Jared Creason

Jared grew up in Indiana, about 45 minutes from Bill Monroe’s music park in Bean Blossom, but unlike others in DMH, his was not a musical family. Not even close.

He started playing bass in 7th grade and continued through high school and college, earning a B.A. with a minor in music from Indiana State University. A teacher there told him that bass players were never out of work. Jared played in everything from rock and country bar bands to semi-pro symphony orchestras, and discovered his teacher hadn’t told him the whole story: although bass players were always in demand, they might not ever be able to afford a house! Jared took a break from music after college to get married and get going on a more stable career path, one that took him away from Indiana. Along the journey, he “discovered” bluegrass music, and his wife bought him his first guitar.

Life changed again in 2002. Now a homeowner in Virginia and a family man with two darling daughters, Jared saw a PBS program that explored how the terrorist attacks on September 11, 2001 had changed or tested people’s faith in God1. Somewhere near the end, he realized that the program documented the power of music. A man whose mother had died in the World Trade Center testified to the personal impact of soprano Renee Fleming’s performance at the Ground Zero memorial service:

“I think this theme of kind of trying to connect to this deeper spirituality in some desperate hope that there’s something else—there’s something greater—was very much present. And so this incredibly beautiful music actually was extremely comforting. It took us out of the very horrifying reality and transported me to this place of hope that we could aspire for something better, and that perhaps something better does exist, and that whatever was left of my incredibly fabulous mother in that—in that mess was not the end of her spirit.”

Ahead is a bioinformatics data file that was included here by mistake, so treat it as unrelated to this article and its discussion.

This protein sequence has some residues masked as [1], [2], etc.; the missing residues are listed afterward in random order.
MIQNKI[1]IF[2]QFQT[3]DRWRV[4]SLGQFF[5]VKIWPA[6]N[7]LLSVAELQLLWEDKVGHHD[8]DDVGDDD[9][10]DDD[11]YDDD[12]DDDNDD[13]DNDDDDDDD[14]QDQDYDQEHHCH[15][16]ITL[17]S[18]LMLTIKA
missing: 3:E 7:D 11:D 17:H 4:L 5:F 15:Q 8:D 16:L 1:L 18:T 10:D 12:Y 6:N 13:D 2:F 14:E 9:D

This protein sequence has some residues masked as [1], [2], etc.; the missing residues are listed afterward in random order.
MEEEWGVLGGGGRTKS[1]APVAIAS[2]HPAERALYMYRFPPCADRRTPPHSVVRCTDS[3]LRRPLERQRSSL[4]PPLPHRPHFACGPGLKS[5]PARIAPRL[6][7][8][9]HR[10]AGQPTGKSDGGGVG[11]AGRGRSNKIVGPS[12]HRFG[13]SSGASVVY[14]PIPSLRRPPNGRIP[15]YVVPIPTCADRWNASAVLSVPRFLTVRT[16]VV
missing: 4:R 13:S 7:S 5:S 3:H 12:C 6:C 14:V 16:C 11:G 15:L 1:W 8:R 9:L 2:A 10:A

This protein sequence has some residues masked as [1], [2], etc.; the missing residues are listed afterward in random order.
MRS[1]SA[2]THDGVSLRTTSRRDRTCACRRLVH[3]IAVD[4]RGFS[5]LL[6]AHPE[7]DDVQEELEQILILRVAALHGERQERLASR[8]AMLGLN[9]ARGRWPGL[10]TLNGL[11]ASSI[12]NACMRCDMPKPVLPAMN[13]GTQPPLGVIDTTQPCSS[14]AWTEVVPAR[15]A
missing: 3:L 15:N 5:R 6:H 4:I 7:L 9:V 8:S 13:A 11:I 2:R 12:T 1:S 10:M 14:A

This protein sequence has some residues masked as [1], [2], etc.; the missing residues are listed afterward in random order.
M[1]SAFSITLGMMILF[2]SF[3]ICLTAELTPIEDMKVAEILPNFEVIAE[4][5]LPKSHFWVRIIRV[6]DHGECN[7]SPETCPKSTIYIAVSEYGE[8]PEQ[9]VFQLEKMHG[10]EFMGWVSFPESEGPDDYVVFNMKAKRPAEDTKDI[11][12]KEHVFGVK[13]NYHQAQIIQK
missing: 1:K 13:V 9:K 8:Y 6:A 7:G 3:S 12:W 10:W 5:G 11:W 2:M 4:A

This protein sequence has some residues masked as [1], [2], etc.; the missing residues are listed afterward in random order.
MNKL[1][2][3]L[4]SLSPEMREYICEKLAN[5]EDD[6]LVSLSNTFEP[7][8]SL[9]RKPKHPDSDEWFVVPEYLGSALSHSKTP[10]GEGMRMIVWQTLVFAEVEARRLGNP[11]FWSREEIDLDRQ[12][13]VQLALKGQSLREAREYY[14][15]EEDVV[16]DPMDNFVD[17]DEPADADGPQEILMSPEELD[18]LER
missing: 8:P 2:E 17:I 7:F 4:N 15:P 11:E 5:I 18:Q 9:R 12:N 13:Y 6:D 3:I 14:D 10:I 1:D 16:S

That message spoke directly to Jared and struck a chord long buried in his memory about the transformative power of music. Soon after that, he plunked down the money to buy a bass and has been blessed with a widening circle of musical friends ever since—varied in styles but united in the power of music to build communities and make the world a better place.

You can now find Jared playing and singing bass with Dead Men’s Hollow on everything from bluegrass standards and gospel to his own original compositions. His song “Prodigal Days” won a Gibson Guitar songwriting contest, for which he was rewarded with (of all things) a Gibson Guitar! Jared’s hard work, spirit of adventure, and original ideas have made him a great addition to the DMH family.

Jared endorses the Chesapeake Bass Viol Shop, Annapolis, MD

1Frontline: Faith and Doubt at Ground Zero. Produced by Helen Whitney, Written by Helen Whitney and Ron Rosenbaum. Transcript at http://www.pbs.org/wgbh/pages/frontline/shows/faith/etc/script.html


The photographs on this page were taken by Brett Davis in the chapel and on the grounds of Congressional Cemetery in Washington, DC.

 

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